Larry’s Outlook: Mandatory military service would teach life skills

Larry’s Outlook: Mandatory military service would teach life skills

Larry Oswalt

During several periods in our history, most recently from World War II into the 1970s, our country enacted a compulsory military draft.

This means that your country required certain young people (men only to this point) to serve in the country’s military under penalty of law. The draft in which I was involved drafted 19-year-old men based on a national lottery of birthdays.

In 1970, my birthday was picked as draft number 007, and I was promptly drafted in January 1971. I was forced to serve either two years in the US Army, or I had the option to voluntarily join another branch of service.

I was not happy. I was married and settled into a job and new marriage, but I chose the US Navy, and I am honored to have served for six years.

You may wonder why a person compelled to do something that he did not want to do at the time wants to put this burden on others. I have several reasons to believe that we should enact a mandatory two-year active duty obligation for every man and woman in the country from the age of 19 to 21. My reasons range from facetious to extremely serious.

First, every person in the country between nineteen and twenty-one would have a paying job. Along with this would come learning the financial responsibility of handling money, along with the built-in fallback that, regardless of their initial success in monetary usage, they would have a place to sleep and three meals a day.

Second, according to some studies, up to 40 percent of all crime is committed by late teens and early 20 year olds. If these individuals were taken off the streets and put into a military setting, these crimes would virtually disappear overnight.

Also, college access would increase to near 100% either through education while serving, by more financial security derived from the two years of financial income while serving or through the G.I.Bill.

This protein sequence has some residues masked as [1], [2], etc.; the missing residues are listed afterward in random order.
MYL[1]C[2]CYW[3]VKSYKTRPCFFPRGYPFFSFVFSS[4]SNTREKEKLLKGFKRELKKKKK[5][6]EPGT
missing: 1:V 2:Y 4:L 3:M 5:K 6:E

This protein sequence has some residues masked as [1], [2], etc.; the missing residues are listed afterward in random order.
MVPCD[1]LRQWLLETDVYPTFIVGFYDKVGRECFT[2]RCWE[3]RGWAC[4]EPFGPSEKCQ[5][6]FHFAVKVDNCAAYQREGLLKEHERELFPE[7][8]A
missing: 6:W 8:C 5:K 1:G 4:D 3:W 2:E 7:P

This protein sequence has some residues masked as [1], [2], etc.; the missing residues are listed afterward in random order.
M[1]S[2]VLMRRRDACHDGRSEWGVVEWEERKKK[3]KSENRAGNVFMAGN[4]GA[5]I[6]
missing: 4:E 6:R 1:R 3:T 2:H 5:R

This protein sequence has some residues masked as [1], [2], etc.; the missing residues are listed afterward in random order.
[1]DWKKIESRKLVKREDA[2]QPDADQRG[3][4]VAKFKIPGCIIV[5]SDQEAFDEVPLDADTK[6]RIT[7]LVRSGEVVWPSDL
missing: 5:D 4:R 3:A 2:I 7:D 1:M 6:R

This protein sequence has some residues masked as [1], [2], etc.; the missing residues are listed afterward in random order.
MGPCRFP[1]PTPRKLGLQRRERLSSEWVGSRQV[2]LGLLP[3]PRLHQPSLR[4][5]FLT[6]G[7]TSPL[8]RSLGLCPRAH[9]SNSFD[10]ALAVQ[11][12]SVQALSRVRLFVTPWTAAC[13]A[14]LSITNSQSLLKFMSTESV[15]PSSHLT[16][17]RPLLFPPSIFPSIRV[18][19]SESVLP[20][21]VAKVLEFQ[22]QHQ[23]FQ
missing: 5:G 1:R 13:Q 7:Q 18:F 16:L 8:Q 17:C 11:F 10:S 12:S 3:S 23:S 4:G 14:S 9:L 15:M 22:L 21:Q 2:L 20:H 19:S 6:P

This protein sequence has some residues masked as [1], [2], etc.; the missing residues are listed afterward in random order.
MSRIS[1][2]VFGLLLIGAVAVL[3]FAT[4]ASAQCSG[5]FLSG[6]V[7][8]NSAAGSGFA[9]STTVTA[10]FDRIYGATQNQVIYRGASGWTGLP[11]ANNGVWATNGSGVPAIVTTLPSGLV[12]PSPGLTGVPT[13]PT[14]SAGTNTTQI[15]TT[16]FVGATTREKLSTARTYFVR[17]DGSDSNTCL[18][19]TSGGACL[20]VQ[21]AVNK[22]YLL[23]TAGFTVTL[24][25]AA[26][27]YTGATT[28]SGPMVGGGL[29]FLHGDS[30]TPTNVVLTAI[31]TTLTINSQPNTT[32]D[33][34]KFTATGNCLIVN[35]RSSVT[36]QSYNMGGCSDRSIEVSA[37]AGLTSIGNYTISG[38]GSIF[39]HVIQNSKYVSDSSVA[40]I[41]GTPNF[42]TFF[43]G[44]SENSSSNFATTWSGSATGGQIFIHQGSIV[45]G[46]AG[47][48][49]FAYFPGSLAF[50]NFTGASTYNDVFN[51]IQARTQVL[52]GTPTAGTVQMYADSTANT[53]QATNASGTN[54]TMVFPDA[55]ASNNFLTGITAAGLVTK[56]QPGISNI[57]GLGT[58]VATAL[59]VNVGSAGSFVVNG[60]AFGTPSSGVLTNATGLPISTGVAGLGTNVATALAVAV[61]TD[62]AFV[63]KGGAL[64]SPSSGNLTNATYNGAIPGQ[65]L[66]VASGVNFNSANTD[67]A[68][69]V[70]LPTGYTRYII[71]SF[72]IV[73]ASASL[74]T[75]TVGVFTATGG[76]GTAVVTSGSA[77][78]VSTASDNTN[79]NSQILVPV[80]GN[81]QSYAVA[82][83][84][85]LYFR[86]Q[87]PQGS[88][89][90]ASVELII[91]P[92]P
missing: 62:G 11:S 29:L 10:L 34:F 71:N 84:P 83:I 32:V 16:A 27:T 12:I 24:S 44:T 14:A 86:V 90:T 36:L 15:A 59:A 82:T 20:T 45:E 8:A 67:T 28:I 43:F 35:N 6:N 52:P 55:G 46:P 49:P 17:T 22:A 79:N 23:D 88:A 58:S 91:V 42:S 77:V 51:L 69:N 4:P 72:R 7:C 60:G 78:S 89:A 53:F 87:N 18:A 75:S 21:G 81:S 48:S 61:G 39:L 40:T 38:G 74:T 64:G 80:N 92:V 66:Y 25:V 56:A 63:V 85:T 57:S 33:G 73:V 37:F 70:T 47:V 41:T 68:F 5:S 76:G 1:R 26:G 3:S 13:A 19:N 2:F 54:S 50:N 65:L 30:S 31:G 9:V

Another important reason is the maturity and self-discipline that comes from military service. The very tough growing years between late teens and early 20s are fostered by a military style of learning and living. You also are surrounded by people your age and in the same situation for moral support.

From a nationalistic point of view, the influx of soldiers, airmen and sailors would alleviate any potential shortages of manpower if needed for national security.

If overages should occur, I’m sure Washington and its politicians could find a humanitarian or practical use of the warm bodies.

Lastly, and probably the most important, is the honor and privilege everyone would derive from this. I have used the term service several times in this argument. Please understand that military service is just that, a service to your country.

You serve your country, your state, your county, your friends and your family. NOTHING is more important than your gift of service to your community and country.

I challenge you to find one person over 30 who, having served in the US military, regrets his or her service. I am convinced that no matter what I may have done in my life, or may ever do, my military service will have been the best thing I ever did.